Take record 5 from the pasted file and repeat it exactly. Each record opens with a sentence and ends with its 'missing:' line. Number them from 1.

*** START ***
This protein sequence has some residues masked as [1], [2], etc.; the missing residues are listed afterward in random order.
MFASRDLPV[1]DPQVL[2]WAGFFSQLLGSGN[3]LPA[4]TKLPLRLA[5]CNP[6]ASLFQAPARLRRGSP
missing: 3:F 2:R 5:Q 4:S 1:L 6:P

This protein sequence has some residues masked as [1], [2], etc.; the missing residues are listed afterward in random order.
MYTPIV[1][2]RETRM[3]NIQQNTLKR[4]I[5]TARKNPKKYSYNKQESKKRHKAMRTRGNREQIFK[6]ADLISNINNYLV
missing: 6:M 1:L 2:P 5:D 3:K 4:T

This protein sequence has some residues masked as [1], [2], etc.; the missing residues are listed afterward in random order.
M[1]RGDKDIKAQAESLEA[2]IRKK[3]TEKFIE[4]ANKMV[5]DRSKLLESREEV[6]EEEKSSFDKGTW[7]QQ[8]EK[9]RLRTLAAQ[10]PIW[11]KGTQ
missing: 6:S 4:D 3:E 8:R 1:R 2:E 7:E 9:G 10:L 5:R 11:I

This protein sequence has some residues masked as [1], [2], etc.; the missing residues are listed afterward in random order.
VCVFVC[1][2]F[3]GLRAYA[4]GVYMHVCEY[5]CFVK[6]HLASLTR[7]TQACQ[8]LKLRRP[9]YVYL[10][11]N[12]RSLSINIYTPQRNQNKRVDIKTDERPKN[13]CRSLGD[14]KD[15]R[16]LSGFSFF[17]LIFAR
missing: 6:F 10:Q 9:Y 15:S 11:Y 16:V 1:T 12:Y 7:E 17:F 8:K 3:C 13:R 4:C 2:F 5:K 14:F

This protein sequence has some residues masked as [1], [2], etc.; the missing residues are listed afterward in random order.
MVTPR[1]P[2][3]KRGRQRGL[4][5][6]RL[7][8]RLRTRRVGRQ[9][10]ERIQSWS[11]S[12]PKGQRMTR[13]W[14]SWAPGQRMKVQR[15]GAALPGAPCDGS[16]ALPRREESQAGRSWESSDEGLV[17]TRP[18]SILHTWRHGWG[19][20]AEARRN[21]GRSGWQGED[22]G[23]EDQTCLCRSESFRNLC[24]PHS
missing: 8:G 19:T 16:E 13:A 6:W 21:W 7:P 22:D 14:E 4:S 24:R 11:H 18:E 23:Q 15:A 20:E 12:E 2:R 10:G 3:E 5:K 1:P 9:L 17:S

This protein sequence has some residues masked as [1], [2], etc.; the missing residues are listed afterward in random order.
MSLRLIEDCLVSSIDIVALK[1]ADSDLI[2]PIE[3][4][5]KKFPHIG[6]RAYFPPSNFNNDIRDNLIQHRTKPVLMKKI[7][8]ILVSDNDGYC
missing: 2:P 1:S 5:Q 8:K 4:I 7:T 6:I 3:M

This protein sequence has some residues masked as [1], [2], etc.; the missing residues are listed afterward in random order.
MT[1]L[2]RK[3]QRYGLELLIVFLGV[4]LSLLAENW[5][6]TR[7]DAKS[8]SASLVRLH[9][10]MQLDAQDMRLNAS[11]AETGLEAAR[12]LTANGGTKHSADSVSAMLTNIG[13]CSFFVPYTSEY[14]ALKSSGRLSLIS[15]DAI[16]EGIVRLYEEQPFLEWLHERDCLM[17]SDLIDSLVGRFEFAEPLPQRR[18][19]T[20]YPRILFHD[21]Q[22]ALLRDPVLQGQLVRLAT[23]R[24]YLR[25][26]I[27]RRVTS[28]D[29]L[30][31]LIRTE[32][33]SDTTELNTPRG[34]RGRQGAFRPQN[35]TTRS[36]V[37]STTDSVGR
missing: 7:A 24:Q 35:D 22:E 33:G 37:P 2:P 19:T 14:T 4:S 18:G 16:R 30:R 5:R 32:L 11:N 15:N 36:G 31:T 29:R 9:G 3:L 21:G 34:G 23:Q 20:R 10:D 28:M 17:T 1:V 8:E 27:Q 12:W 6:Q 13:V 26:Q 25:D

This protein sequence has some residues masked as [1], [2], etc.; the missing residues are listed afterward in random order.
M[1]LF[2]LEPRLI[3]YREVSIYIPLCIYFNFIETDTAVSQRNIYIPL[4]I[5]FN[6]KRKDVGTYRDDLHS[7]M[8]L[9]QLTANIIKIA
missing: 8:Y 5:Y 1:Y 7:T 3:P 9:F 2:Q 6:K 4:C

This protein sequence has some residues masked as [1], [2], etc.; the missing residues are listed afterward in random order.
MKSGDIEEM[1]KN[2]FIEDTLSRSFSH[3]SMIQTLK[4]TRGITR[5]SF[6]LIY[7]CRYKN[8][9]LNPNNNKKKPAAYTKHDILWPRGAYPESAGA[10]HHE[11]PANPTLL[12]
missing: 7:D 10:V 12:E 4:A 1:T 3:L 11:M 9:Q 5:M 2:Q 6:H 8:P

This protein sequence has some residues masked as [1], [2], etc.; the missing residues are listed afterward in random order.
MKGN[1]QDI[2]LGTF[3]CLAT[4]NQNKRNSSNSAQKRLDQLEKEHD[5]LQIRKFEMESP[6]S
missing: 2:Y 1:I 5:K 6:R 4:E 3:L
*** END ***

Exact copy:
This protein sequence has some residues masked as [1], [2], etc.; the missing residues are listed afterward in random order.
MVTPR[1]P[2][3]KRGRQRGL[4][5][6]RL[7][8]RLRTRRVGRQ[9][10]ERIQSWS[11]S[12]PKGQRMTR[13]W[14]SWAPGQRMKVQR[15]GAALPGAPCDGS[16]ALPRREESQAGRSWESSDEGLV[17]TRP[18]SILHTWRHGWG[19][20]AEARRN[21]GRSGWQGED[22]G[23]EDQTCLCRSESFRNLC[24]PHS
missing: 8:G 19:T 16:E 13:A 6:W 21:W 7:P 22:D 14:E 4:S 24:R 11:H 18:E 23:Q 15:A 20:E 12:E 2:R 10:G 3:E 5:K 1:P 9:L 17:S